NBI files murder raps vs 17 cops in ‘Bloody Sunday’ raid
MANILA, Philippines — The National Bureau of Investigation (NBI) has lodged murder complaints before the Department of Justice (DOJ) against 17 police officers involved in the fatal serving of search warrants in several Southern Luzon provinces last year.
According to the NBI, the complaint against the 17 members of the Philippine National Police-Criminal Investigation and Detection Group (PNP-CIDG) Region 4-A were for the death of fisherfolk couple Ariel and Ana Mariz Lemita-Evangelista of the Ugnayan ng Mamamayan Laban sa Pagwawasak ng Kalikasan at Kalupaan (UMALPAS KA).
But Justice Undersecretary Adrian Sugay said the names of the 17 police officers will only be made public once the Office of the Prosecutor issues a subpoena.
The Evangelista couple were among the nine activists killed on March 7, 2021, during simultaneous police-military operations in Batangas, Cavite, Laguna, and Rizal provinces, now known as “Bloody Sunday.”
“These cases represent the important ongoing collective work of the DOJ, NBI, and the AO 35 SIT which manifests the Philippine government’s commitment to hold erring law enforcement officers and personnel accountable for any excessive actions in the field,” the DOJ said in a statement Friday.
AO 35 refers to the Inter-Agency Committee on Extra-Legal Killings, Enforced Disappearances, Torture and Other Grave Violations to the Rights to Life, Liberty, and Security of Persons. The DOJ is part of the inter-agency committee.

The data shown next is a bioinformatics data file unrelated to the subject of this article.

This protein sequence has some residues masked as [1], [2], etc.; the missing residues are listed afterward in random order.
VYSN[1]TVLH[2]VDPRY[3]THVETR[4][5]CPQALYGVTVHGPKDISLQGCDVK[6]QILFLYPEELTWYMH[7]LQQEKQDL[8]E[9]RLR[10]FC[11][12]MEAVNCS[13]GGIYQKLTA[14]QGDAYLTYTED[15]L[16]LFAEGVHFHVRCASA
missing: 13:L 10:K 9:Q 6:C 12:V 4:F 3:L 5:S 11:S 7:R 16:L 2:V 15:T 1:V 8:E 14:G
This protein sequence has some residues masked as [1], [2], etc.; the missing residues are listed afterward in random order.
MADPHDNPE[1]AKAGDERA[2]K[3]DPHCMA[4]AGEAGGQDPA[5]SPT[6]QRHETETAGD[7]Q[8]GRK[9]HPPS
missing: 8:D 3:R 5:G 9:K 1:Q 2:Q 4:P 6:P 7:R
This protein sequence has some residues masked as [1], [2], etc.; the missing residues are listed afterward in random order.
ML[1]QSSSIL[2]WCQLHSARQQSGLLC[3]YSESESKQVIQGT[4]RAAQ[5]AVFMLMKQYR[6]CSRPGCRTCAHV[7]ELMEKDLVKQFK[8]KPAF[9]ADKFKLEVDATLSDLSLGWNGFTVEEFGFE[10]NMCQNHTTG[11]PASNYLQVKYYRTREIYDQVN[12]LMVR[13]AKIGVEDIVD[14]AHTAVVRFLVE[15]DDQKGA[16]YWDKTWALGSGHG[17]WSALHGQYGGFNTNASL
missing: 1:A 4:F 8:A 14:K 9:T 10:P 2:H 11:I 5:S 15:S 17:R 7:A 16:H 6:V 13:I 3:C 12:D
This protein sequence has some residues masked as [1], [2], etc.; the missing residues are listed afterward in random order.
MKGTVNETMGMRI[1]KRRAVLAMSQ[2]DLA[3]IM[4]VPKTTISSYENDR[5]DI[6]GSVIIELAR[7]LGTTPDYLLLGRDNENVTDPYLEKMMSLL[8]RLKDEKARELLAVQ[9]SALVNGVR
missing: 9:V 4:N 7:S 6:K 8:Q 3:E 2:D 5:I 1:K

Similar cases on March 7, 2021, are “also progressing towards actionable status,” the DOJ said, adding that there is “zero tolerance for impunity in the ranks of Philippine law enforcement agencies.”
Last month, the DOJ has approved the filing of the murder complaints against law enforcers involved in the death of labor leader Emmanuel Asuncion, who was also killed during the Bloody Sunday raid.
Bayan Secretary-General Renato Reyes Jr. said they welcome the NBI’s filing of the murder complaint against the 17 police officers and personnel.
He said this “should serve as a warning to law enforcers who will allow themselves to be used for extrajudicial killings and the weaponization of search warrants. There will be a time of reckoning.”
However, Reyes also said that “the real masterminds in these killings should also be exposed, along with the judges who issue multiple search warrants that were later used as legal pretext to plant evidence or commit extrajudicial killings.”
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